Having cancer has changed just about everything about what it means to me to be a Mom.
There are the more obvious, expected changes of knee dropping gratitude that I get to have these small people in my life. When the definition of 'forever' suddenly changes on you, and you realize you may not have all the time that you thought you'd have, gratitude for what I do have is more powerful, more meaningful, than it ever was.
I find myself watching them play, overcome with awe and their mere existence. How is it possible that they are even here?
Before cancer I would have moments like that, but they were fleeting and they weren't felt all the way deep down in the core of me. And the moments of annoyance, irritation or frustration far outweighed the moments of awe. I mean far outweighed them.
I can only think of one time in the past two months where I got really angry, and it was because Finn had dumped toothpaste all over Greta right before bedtime. Getting angry in that circumstance is good parenting. I used to get frustrated if they didn't move fast enough to get in the car, if they made a mess while they drew, if they bickered over some imaginary game they were playing together. Basically, I was a Mom who was 'short' most of the time, now that I can look back at it objectively. Having to fill a long Sunday with no plans was a chore; I would lie in bed with a pit in my stomach and think, how am I going to get from one end of this day to the other? Now, that same Sunday is a gift. Pure and simple.
I am also more of an absent Mom. Maybe that is why it's easier for me to have patience when we are together, or at least part of why. I was determined that my kids wouldn't have to endure a sick, sleeping Mom more than they absolutely had to. It brought back too many horrible flashbacks of a sick Mom who slept all the time because she was hungover. I didn't want my kids to go through that again.
I'm lucky to have help; my Mom comes almost every day, and we have a fabulous sitter who shows up after school everyday around 3:30pm to get the kids off the bus, get their homework started, play with them when they are done. I am upstairs napping every day from 3:30 to about 5pm. I need a big morning nap, too, from about 9am to 11am. My body is so slow to recover from the ravages of chemotherapy and radiation (although no slower than most, I'm told this fatigue is normal) that I need this much sleep during the day - plus a full ten hours at night - for me to function.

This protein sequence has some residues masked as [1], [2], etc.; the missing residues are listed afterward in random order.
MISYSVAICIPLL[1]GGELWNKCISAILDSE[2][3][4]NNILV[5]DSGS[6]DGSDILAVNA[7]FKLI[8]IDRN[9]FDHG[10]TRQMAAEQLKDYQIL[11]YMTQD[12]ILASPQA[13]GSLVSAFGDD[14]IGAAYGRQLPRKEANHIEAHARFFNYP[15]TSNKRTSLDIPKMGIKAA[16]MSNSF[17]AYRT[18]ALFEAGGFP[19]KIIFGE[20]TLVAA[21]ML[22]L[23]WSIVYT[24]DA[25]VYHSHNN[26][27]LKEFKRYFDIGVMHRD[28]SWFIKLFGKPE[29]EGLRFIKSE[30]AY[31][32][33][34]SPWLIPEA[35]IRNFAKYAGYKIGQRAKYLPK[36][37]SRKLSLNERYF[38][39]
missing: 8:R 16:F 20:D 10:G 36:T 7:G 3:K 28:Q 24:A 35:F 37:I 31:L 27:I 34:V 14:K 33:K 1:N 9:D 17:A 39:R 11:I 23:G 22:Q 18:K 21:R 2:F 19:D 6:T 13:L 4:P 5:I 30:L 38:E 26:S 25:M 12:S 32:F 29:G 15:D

This means I spend a lot of time upstairs listening to my kids play with other people - with my Mom, the sitter, Steve. I lie in bed and hear their giggles as they tickle each other, their shouts of triumph when they figure out a homework problem, their smack talk as they play their favorite game - Stratego - all without me. Nowadays when they need something, they are more apt to call for Dad, or Mimi (my Mom) than me, even if I'm sitting right in front of them.
I try to make sure I sit around the table with them every night for dinner, even though I can't eat, so I can hear about their day; much of which transpired right beneath me as I slept. They babble on about doing things I used to do with them. Every now and then Finn will thoughtfully cock his head to the side and say, "Don't worry, Momma. You can play wif us again when you're done wif the cancer."
The thing that amazes me the most is that I'm not resentful or angry that I can't be with them more. I think it has been good for all of us to have me not be the focal point of everything. A lot of my previous anger and resentment came from having to be in the middle of everything, all the time ... from being the Keeper of All Knowledge, whether it was where the socks and shoes are, to where the dentist's office is - all this information was packed into my head, alone.
Now Steve can do all the things I used to do. And more.
The kids are more autonomous without me running around behind them all the time, pretending to let them do everything on their own but basically leaping in every time they didn't do something fast enough, or to my liking. They are much more independent, and because of this their self-confidence has never been higher.
The old me (or at least my perception of the old me) would have had a hard time letting go, I think. I had a love/hate relationship with being the center of it all. It gave me a sense of being needed, for sure, but that was purely for me, really. It held the kids - and Steve - back, because they could never do anything as well as I could, or at least that is how I made them feel with my constant corrections, or jumping in and doing it myself.
At the end of the day, when the kids plop on my bed and we read stories and exchange back scratches, I am moved almost to tears (and sometimes all the way to tears) at how lucky I am, how blessed we are. I do have moments when I wish I could be more present for them, but I know my job now is to heal. I can't do it all; I never could.
Being sick has taught me to stop trying to be everything to everyone, to do it all. My little family is far more capable than I ever gave them credit for.
In the darker moments I'm glad for this, because - God forbid - what if they have to learn to do it all without me? I expect to fully recover from cancer; I hope and pray everyday that I do. But it's such an odd thing to sit and watch Finn - his little face screwed up with concentration - put his shoe on all by himself and think: good job, kid. There's one less thing you need me for.
I can't help it; that's where my mind goes. I'm able to move past the darker thoughts, eventually, but sometimes when I'm lying up in my bed, trying to nap, all I think is "I have cancer. I have CANCER."
That's part of my reality, too, one that I may never fully adjust to. But I'm trying.